Patterico's Pontifications


Obama and the Imaginary “Competency Crisis”

Filed under: 2012 Election — Karl @ 9:39 am

[Posted by Karl]

Obama backer Mort Zuckerman has complained about Obama a number of times before.  However, his latest WSJ op-ed raises the prospect of a so-called “competency crisis” — a charge we have seen elsewhere in the establishment media.  It is an imaginary crisis, reflecting a cognitive dissonance that may affect the 2012 election beyond the opinion of one pundit with a touch of buyer’s remorse.

Zuckerman posits: “It is the president’s job to offer a coherent program for the twin threats of a static economy and an unsustainable explosion of our debts and deficits.”  Yet in Zuckerman’s view, Obama is to be faulted for: (1) unrealistically suggesting our problems can be solved by higher taxes on millionaires and billionaires (although Mort supports such taxes); (2) failing to lay out serious tax reform proposals; (3) failing to address entitlement reform as baby boomers have begun to retire; and (4) not building alliances with businesses large or small.

Zuckerman suffers from cogintive dissonance because he backed a progressive ideologue for the presidency in 2008.  In nerdspeak, Mort’s complaints are not bugs, but features of a progressive presidency.  He is complaining that a shark is acting like a shark.

Moreover, Obama has been pretty competent in imposing his leftwing agenda on the country.  Granted, the taxes passed during his term are not scheduled to take effect until after 2012 — and he has thus far failed at hiking taxes on the wealthy.  But Obama got his massive Keynesian stimulus package, his virtual government control over our healthcare, and issued a record number of big-ticket regualtions of the remaining parts of the private sector (one EPA regulation is estimated to cost upwards of $90 billion per year).  These accomplishments have done little to nothing to solve the big problems Zuckerman identified, causing his cognitive dissonance.

By itself, Zuckerman’s mental confusion is essentially irrelevant.  His op-ed closes by asserting “the president will have to raise his game to win a second term, especially if the Republicans find a real candidate.” (Emphasis added.)  Here, Zuckerman signals his willingness to let Obama scare him back into the Democratic fold.  The 2012 GOP nominee will almost certainly be more open to tax and entitlement reform than Obama has been, but with the possible exceptions of Huntsman and Romney, doesn’t anyone who has observed Zuckerman over the years believe he would dismiss the rest of the GOP field?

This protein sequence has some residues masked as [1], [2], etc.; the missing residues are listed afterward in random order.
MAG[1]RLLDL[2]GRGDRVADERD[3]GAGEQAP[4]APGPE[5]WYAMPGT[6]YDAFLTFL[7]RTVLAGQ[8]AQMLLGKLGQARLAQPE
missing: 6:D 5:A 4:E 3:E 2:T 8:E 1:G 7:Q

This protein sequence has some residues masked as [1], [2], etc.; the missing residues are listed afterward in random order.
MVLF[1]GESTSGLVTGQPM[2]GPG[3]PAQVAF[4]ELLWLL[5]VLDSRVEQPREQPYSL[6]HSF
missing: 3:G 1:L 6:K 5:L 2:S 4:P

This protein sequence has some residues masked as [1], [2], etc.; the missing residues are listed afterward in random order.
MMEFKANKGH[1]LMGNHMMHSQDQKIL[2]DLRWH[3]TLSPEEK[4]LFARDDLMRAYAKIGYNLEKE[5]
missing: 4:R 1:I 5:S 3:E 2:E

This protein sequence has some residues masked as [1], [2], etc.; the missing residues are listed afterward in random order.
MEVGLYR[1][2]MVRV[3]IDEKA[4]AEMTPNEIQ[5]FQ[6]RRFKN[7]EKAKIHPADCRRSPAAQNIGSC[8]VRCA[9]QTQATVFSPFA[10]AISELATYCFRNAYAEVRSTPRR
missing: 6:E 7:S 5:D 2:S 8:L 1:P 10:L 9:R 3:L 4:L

However, Obama’s Zuckerman problem goes beyond Zuckerman. It goes beyond the higher-level Democrats who talk smack about him off the record

Obama’s problem is manifest in the disillusioned hipsters who supported Obama so enthusiastically in 2008.  Hipsters are not a huge demographic, but they tell us something about how serious the erosion in the youth vote is for Obama.  Obama’s problem is manifest in the six-point advantage the GOP maintains with likely voters on the generic Congressional ballot. 

Obama’s problem is laid bare in a recent PPP/Daily Kos/SEIU poll showing a record low in Democratic enthusiasm for 2012.  Obama’s losses are not among the true believers, but among the so-called moderates (read the whole poll to see whay they’re so-called).  Roughly 60% of liberals and conservatives are “very excited” to vote in 2012; only 40% of so-called moderates are.

The message of these trends is that there are many people with the Zuckerman problem who will never be asked publicly about their support for Obama.  Some of them will resolve their cognitive dissonance the way Mort likely will, i.e., by deciding that the GOP nominee scares them too much.  But many of them may resolve their cognitive dissonance they way Zuckerman suggests in his op-ed, i.e., by concluding Obama is incompetent — and thus not worth turning out to support in November 2012.

In 2008, Democrats had a five-point turnout advantage; in 2004, the partisan turnout was roughly equal.  “Moderate” turnout was roughly 44-45% in both years, but went 60% for Obama in 2008, and only 54% for Kerry in 2004 (the difference being roughly 2% of the total).  For that matter, Obama did better than Kerry with self-described conservatives.  Obama’s incompetency is an illusion, but one that could prove fatal to his chances for re-election.